Wispa (oz11115)

 

Wispa - plan thumbnail image

About this Plan

Wispa. Radio contol sporrt model for electric power with Speed 400 motor.

Quote: "In the search for a handy, small, electric model, John Digby designed this model for use from small sites for two or three function radio.

Want a small model for those smaller flying sites? Want a model that you can lose in the back of the car? Want to try electric without committing yourself to lots of expensive cells and motors? Well Wispa could be the model for you!

My original Wispa was built back in 87 and designed around the readily available and very cheap Mabuchi 380S motor since I wanted a model that would allow me some evening flying on a nearby small field. I have flown electric 'only' since 1985 so the form of propulsion was obvious, but what type of model should I build? A small glider was considered but I envisaged landing problems as, although the site was fairly open, it was surrounded by a low hedge. I finally decided upon a high wing cabin type model mainly for ease of flying and construction. The model was built as per rudder/elevator version detailed on the plan with the exception of the wing which was a tissue covered open structure, the plan shows a different version suitable for film covering. I have built two further wings as per plan and these have proved adequately strong.

Performance with 5 x 550mAh cells and a 5-1/2 x 4 prop was very good - not bad since the total cost of motor/cells/prop was less than £10. Wishing to keep things as simple and cheap as possible, I had not fitted any form of motor control. Knowing that there would be insufficient power to make use of a speed controller I had considered using a relay switch operated by the throttle channel but dismissed this as I wanted the option of fitting a 2 channel radio that had been sitting idle in the workshop for sometime.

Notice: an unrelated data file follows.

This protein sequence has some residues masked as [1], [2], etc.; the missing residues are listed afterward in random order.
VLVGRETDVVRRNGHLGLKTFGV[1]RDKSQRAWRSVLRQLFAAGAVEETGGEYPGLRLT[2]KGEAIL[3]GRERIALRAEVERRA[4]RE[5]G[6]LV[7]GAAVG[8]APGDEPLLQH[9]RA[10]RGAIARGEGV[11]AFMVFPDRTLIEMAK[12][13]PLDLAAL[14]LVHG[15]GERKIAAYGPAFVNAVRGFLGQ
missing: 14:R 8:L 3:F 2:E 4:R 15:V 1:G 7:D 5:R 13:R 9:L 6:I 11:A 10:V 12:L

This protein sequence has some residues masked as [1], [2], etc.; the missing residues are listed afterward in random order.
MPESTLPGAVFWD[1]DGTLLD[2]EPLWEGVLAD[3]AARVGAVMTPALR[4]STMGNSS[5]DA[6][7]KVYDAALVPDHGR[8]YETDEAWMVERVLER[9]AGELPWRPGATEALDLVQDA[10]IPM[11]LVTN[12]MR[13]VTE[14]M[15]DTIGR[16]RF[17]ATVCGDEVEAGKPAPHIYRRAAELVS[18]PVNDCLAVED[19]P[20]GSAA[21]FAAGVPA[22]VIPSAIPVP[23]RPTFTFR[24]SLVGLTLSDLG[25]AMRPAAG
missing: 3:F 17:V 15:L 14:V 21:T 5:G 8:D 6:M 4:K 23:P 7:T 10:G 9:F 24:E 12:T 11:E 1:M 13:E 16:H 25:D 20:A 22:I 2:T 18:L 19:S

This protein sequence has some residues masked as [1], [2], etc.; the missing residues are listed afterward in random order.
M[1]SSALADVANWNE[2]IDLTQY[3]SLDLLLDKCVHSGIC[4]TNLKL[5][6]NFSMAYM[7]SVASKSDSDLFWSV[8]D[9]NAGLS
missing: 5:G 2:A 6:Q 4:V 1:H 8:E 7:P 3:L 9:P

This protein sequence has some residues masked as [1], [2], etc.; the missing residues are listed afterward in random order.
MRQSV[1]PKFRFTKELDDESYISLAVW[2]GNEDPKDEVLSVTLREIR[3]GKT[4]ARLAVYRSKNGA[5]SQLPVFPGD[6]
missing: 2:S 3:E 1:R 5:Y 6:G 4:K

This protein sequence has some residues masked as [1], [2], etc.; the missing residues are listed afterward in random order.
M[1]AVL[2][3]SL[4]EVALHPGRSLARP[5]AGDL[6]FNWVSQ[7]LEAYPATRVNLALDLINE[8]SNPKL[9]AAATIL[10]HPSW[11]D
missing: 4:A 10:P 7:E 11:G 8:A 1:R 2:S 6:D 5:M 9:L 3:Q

One solution would have been to operate a microswitch on full deflection of the elevator servo. I had heard of this used on electric sailplanes but eventually considered it inappropriate for this type of model. The solution came via a letter from long time electric flyer George Bushell. At the time I was editing Electric Flight UK newsletter (now official newsletter of the British Electric Flight Association) and George had written in with details of a similarly powered electric sailplane. Of particular interest was the description of the motor switch used. This consisted of a simple small toggle switch protruding from the underside of the fuselage extended by a short length of plastic tube - an empty 'biro' refill in this case. Operation is simply a matter of push forward and launch. When insufficient power is available to maintain flight the model is landed and the tube knocks the switch to the off position. Suffice to say the tube must be long enough to prevent the prop hitting first and stalling the motor. George reported that he had used this method on previous models with no problems.